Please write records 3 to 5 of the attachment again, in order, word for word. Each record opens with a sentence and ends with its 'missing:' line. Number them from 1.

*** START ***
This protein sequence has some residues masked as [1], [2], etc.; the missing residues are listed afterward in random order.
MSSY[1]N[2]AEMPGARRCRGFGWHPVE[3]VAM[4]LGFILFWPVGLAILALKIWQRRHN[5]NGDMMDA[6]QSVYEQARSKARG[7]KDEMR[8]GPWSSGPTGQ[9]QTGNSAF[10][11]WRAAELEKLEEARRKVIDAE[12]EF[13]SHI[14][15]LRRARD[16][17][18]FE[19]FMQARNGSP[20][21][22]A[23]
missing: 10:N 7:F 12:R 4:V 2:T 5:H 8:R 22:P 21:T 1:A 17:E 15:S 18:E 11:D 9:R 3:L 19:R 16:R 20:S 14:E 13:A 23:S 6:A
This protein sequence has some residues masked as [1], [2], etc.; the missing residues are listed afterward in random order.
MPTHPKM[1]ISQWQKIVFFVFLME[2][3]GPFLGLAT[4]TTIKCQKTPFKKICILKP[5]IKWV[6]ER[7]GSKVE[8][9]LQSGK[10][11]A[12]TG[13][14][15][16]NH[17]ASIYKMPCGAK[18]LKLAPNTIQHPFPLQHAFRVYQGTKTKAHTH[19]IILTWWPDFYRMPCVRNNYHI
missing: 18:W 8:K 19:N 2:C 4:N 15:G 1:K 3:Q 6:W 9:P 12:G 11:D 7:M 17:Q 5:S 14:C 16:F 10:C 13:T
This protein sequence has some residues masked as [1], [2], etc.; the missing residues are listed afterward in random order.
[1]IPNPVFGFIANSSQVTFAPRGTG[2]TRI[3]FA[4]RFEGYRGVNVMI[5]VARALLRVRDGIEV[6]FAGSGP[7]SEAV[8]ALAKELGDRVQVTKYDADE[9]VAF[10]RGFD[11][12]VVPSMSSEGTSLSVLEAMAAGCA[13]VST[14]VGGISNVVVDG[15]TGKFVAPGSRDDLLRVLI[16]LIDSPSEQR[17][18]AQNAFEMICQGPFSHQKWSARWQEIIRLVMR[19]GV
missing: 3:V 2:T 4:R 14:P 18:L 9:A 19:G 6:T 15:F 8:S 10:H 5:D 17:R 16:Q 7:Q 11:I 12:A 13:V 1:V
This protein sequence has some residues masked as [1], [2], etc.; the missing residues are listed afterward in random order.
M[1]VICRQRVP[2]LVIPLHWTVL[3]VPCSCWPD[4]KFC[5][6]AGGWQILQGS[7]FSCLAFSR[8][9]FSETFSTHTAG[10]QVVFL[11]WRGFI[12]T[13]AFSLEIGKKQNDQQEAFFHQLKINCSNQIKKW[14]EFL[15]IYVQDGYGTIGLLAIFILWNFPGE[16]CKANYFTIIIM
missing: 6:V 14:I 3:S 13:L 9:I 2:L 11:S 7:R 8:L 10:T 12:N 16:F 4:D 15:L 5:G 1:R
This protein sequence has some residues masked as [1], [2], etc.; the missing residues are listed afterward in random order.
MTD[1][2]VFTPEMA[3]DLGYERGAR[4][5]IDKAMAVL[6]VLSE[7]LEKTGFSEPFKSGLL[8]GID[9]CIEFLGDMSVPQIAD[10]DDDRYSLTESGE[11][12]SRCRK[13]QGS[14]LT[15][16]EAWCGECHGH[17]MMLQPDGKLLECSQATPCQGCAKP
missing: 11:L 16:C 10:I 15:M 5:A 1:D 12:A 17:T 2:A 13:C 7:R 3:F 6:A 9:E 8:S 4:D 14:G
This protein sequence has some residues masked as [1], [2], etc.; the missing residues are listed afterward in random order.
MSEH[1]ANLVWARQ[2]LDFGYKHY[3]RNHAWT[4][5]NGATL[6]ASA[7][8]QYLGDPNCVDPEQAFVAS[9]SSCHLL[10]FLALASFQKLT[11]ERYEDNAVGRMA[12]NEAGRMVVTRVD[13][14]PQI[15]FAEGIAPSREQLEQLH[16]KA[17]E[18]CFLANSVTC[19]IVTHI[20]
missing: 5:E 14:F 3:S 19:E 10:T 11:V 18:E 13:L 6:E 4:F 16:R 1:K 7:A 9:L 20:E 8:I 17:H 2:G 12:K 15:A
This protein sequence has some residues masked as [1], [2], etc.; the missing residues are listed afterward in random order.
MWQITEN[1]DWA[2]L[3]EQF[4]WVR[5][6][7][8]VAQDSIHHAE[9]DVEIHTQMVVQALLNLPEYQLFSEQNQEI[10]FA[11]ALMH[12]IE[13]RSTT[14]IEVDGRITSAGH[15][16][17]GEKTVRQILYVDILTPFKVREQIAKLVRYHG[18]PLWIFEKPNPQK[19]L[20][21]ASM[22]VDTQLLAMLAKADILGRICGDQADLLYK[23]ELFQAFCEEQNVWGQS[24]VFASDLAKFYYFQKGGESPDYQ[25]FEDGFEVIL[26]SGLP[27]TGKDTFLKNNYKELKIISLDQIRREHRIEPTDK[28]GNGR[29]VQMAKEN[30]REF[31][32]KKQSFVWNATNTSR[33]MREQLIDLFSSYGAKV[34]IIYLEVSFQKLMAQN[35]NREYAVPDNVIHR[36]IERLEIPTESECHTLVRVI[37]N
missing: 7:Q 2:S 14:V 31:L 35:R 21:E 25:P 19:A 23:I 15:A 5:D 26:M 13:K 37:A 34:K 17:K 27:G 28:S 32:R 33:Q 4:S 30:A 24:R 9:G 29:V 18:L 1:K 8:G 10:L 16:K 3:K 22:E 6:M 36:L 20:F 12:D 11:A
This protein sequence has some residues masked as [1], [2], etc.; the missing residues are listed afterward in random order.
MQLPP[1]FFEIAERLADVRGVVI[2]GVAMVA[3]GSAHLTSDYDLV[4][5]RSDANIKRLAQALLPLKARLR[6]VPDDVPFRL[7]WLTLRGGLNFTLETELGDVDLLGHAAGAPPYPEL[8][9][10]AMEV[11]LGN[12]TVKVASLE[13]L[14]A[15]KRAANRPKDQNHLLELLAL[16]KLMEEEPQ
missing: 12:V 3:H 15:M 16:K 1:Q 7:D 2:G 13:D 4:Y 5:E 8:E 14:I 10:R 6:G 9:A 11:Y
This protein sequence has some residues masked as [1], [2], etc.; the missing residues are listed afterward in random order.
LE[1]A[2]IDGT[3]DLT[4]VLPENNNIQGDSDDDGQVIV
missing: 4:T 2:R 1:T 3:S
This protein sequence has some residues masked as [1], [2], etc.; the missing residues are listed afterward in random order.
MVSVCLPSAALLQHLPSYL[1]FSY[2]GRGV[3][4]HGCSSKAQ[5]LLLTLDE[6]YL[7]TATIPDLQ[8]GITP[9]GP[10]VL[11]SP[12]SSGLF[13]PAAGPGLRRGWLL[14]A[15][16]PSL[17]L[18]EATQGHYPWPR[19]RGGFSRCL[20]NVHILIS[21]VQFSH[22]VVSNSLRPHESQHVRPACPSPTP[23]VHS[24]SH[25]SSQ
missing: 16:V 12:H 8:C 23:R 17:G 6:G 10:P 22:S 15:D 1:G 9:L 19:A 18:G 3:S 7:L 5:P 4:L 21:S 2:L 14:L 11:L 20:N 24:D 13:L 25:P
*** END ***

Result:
This protein sequence has some residues masked as [1], [2], etc.; the missing residues are listed afterward in random order.
[1]IPNPVFGFIANSSQVTFAPRGTG[2]TRI[3]FA[4]RFEGYRGVNVMI[5]VARALLRVRDGIEV[6]FAGSGP[7]SEAV[8]ALAKELGDRVQVTKYDADE[9]VAF[10]RGFD[11][12]VVPSMSSEGTSLSVLEAMAAGCA[13]VST[14]VGGISNVVVDG[15]TGKFVAPGSRDDLLRVLI[16]LIDSPSEQR[17][18]AQNAFEMICQGPFSHQKWSARWQEIIRLVMR[19]GV
missing: 3:V 2:T 4:R 14:P 18:L 9:A 19:G 6:T 15:F 8:S 10:H 5:D 17:R 16:Q 7:Q 11:I 12:A 13:V 1:V
This protein sequence has some residues masked as [1], [2], etc.; the missing residues are listed afterward in random order.
M[1]VICRQRVP[2]LVIPLHWTVL[3]VPCSCWPD[4]KFC[5][6]AGGWQILQGS[7]FSCLAFSR[8][9]FSETFSTHTAG[10]QVVFL[11]WRGFI[12]T[13]AFSLEIGKKQNDQQEAFFHQLKINCSNQIKKW[14]EFL[15]IYVQDGYGTIGLLAIFILWNFPGE[16]CKANYFTIIIM
missing: 6:V 14:I 3:S 13:L 9:I 2:L 11:S 7:R 8:L 10:T 12:N 16:F 4:D 15:L 5:G 1:R
This protein sequence has some residues masked as [1], [2], etc.; the missing residues are listed afterward in random order.
MTD[1][2]VFTPEMA[3]DLGYERGAR[4][5]IDKAMAVL[6]VLSE[7]LEKTGFSEPFKSGLL[8]GID[9]CIEFLGDMSVPQIAD[10]DDDRYSLTESGE[11][12]SRCRK[13]QGS[14]LT[15][16]EAWCGECHGH[17]MMLQPDGKLLECSQATPCQGCAKP
missing: 11:L 16:C 10:I 15:M 5:A 1:D 12:A 17:T 2:A 13:C 7:R 3:F 6:A 9:E 8:S 4:D 14:G